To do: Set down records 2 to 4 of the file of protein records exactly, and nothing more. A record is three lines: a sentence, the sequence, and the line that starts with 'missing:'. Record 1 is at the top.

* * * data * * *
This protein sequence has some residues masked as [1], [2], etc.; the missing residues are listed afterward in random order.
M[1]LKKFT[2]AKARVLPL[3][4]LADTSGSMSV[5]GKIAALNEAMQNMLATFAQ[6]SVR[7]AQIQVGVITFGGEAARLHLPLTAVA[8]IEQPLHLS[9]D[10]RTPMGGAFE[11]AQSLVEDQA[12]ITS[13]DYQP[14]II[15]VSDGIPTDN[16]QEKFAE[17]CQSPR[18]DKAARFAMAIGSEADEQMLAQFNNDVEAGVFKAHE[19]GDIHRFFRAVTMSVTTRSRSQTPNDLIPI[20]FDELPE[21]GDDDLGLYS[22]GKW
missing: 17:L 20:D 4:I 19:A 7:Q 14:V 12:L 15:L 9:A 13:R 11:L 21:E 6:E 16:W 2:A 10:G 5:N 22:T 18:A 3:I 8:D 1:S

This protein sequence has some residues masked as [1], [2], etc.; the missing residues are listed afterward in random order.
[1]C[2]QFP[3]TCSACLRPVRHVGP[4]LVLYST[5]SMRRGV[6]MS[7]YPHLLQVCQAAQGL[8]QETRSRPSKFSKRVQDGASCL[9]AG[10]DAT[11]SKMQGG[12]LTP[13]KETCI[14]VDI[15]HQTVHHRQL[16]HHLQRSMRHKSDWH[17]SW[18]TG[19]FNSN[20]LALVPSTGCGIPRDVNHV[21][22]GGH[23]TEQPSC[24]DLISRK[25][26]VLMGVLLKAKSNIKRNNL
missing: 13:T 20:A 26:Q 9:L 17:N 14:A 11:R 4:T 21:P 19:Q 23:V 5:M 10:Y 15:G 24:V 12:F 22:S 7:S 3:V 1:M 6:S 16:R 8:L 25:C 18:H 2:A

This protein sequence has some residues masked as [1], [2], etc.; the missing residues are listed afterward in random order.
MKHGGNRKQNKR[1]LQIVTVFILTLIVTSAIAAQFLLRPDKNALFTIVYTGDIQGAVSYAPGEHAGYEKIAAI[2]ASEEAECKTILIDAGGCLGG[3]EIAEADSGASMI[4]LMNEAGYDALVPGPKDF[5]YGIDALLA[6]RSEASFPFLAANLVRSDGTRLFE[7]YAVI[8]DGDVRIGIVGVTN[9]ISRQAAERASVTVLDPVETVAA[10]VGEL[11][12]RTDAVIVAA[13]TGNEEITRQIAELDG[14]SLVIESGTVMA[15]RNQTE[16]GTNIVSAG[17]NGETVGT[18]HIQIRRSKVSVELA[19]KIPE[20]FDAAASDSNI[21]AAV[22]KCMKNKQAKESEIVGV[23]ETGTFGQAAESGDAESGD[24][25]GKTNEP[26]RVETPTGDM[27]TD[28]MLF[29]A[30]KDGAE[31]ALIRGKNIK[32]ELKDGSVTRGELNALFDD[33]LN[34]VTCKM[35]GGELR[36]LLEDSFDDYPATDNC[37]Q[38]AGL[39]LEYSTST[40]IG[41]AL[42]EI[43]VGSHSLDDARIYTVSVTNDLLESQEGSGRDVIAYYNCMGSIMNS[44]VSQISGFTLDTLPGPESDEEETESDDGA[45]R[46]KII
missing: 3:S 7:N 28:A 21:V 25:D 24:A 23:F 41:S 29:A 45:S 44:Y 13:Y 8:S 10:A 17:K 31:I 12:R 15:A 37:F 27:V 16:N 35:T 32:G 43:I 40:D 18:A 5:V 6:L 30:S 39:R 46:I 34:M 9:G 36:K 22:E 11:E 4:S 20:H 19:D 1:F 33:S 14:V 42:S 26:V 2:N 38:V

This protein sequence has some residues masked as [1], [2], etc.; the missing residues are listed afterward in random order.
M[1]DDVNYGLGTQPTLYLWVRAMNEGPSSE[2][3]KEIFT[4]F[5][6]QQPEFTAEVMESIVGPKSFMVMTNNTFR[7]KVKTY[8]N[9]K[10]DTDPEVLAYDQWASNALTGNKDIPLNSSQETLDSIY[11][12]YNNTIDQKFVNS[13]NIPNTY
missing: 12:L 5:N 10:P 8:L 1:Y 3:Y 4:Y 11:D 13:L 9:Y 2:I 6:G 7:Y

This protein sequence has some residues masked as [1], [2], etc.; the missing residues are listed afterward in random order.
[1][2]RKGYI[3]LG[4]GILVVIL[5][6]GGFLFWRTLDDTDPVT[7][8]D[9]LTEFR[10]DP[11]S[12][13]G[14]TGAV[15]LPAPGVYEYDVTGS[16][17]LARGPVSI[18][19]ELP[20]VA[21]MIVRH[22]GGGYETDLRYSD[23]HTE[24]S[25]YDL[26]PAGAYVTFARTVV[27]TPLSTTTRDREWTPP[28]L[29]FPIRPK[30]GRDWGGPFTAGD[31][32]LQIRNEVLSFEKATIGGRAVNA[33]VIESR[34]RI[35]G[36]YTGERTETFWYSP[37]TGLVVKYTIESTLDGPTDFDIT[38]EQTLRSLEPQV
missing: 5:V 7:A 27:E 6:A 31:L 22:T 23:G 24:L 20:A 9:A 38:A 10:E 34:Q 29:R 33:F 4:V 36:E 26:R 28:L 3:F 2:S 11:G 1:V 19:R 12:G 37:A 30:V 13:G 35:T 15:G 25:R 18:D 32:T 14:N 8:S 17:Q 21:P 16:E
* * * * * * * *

This protein sequence has some residues masked as [1], [2], etc.; the missing residues are listed afterward in random order.
[1]C[2]QFP[3]TCSACLRPVRHVGP[4]LVLYST[5]SMRRGV[6]MS[7]YPHLLQVCQAAQGL[8]QETRSRPSKFSKRVQDGASCL[9]AG[10]DAT[11]SKMQGG[12]LTP[13]KETCI[14]VDI[15]HQTVHHRQL[16]HHLQRSMRHKSDWH[17]SW[18]TG[19]FNSN[20]LALVPSTGCGIPRDVNHV[21][22]GGH[23]TEQPSC[24]DLISRK[25][26]VLMGVLLKAKSNIKRNNL
missing: 13:T 20:A 26:Q 9:L 17:N 14:A 11:R 4:T 21:P 19:Q 23:V 5:M 10:Y 15:G 24:V 12:F 22:S 7:S 3:V 1:M 6:S 16:R 8:L 25:C 18:H 2:A

This protein sequence has some residues masked as [1], [2], etc.; the missing residues are listed afterward in random order.
MKHGGNRKQNKR[1]LQIVTVFILTLIVTSAIAAQFLLRPDKNALFTIVYTGDIQGAVSYAPGEHAGYEKIAAI[2]ASEEAECKTILIDAGGCLGG[3]EIAEADSGASMI[4]LMNEAGYDALVPGPKDF[5]YGIDALLA[6]RSEASFPFLAANLVRSDGTRLFE[7]YAVI[8]DGDVRIGIVGVTN[9]ISRQAAERASVTVLDPVETVAA[10]VGEL[11][12]RTDAVIVAA[13]TGNEEITRQIAELDG[14]SLVIESGTVMA[15]RNQTE[16]GTNIVSAG[17]NGETVGT[18]HIQIRRSKVSVELA[19]KIPE[20]FDAAASDSNI[21]AAV[22]KCMKNKQAKESEIVGV[23]ETGTFGQAAESGDAESGD[24][25]GKTNEP[26]RVETPTGDM[27]TD[28]MLF[29]A[30]KDGAE[31]ALIRGKNIK[32]ELKDGSVTRGELNALFDD[33]LN[34]VTCKM[35]GGELR[36]LLEDSFDDYPATDNC[37]Q[38]AGL[39]LEYSTST[40]IG[41]AL[42]EI[43]VGSHSLDDARIYTVSVTNDLLESQEGSGRDVIAYYNCMGSIMNS[44]VSQISGFTLDTLPGPESDEEETESDDGA[45]R[46]KII
missing: 3:S 7:N 28:A 21:V 25:D 24:A 23:F 41:S 29:A 45:S 44:Y 13:Y 8:S 10:A 17:K 31:I 12:R 15:A 37:F 27:V 16:N 35:T 32:G 43:I 40:D 18:A 5:V 6:L 30:S 39:R 46:I 34:M 9:G 36:K 22:E 11:E 4:S 20:H 19:D 1:F 33:S 14:V 42:S 26:V 2:N 38:V

This protein sequence has some residues masked as [1], [2], etc.; the missing residues are listed afterward in random order.
M[1]DDVNYGLGTQPTLYLWVRAMNEGPSSE[2][3]KEIFT[4]F[5][6]QQPEFTAEVMESIVGPKSFMVMTNNTFR[7]KVKTY[8]N[9]K[10]DTDPEVLAYDQWASNALTGNKDIPLNSSQETLDSIY[11][12]YNNTIDQKFVNS[13]NIPNTY
missing: 12:L 5:N 10:P 8:L 1:Y 3:Y 4:Y 11:D 13:L 9:Y 2:I 6:G 7:Y